Preprints
https://doi.org/10.5194/gmd-2020-228
https://doi.org/10.5194/gmd-2020-228
Submitted as: model experiment description paper
 | 
05 Aug 2020
Submitted as: model experiment description paper |  | 05 Aug 2020
Status: this preprint has been withdrawn by the authors.

System identification techniques for detection of teleconnections within climate models

Bethany Sutherland, Ben Kravitz, Philip J. Rasch, and Hailong Wang

Abstract. Quantifying teleconnections and discovering new ones is a complex, difficult process. Using transfer functions, we introduce a new method of identifying teleconnections in climate models on arbitrary timescales. We validate this method by perturbing temperature in the Nino3.4 region in a climate model. Temperature and precipitation responses in the model match known El Nino-Southern Oscillation (ENSO)-like teleconnection features, consistent with modes of tropical variability. Perturbing the Nino3.4 region results in temperature responses consistent with the Pacific Meridional Mode, the Pacific Decadal Oscillation, and the Indian Ocean Dipole, all of which have strong ties to ENSO. Some precipitation features are also consistent with these modes of variability, although because precipitation is noisier than temperature, obtaining robust responses is more difficult. While much work remains to develop this method further, transfer functions show promise in quantifying teleconnections or, perhaps, identifying new ones.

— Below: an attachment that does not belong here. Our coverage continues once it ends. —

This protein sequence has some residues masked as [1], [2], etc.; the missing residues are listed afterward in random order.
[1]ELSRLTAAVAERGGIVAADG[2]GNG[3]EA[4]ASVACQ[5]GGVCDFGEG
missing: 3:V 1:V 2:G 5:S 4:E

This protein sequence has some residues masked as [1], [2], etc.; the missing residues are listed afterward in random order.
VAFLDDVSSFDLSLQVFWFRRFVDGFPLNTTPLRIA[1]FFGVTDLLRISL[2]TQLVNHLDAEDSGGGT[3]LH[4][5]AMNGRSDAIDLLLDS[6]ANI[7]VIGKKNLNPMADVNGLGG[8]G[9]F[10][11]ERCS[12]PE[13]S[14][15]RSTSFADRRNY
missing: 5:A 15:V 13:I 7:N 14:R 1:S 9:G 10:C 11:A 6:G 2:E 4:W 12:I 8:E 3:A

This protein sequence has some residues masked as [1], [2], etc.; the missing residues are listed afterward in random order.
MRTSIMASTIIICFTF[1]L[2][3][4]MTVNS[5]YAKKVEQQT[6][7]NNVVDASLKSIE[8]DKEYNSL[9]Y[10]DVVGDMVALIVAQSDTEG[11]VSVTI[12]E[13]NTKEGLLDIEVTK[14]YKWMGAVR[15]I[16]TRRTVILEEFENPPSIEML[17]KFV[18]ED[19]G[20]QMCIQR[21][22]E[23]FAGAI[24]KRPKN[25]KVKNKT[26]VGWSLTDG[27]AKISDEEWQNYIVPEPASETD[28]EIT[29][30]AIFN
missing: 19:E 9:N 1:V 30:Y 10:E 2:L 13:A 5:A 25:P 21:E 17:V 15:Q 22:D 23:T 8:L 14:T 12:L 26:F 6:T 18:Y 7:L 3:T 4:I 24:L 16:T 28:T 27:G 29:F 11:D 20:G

This preprint has been withdrawn.

Bethany Sutherland, Ben Kravitz, Philip J. Rasch, and Hailong Wang

Interactive discussion

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Status: closed
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Interactive discussion

Status: closed
Status: closed
AC: Author comment | RC: Referee comment | SC: Short comment | EC: Editor comment
Printer-friendly Version - Printer-friendly version Supplement - Supplement
Bethany Sutherland, Ben Kravitz, Philip J. Rasch, and Hailong Wang
Bethany Sutherland, Ben Kravitz, Philip J. Rasch, and Hailong Wang

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This preprint has been withdrawn.

Short summary
Through a cascade of physical mechanisms, a change in one location can trigger a response in a different location. These responses and the mechanisms that cause them are difficult to detect. Here we propose a method, using global climate models, to detect possible relationships between changes in one region and responses throughout the globe caused by that change. A change in the Pacific ocean is used as a test case to determine the effectiveness of the method.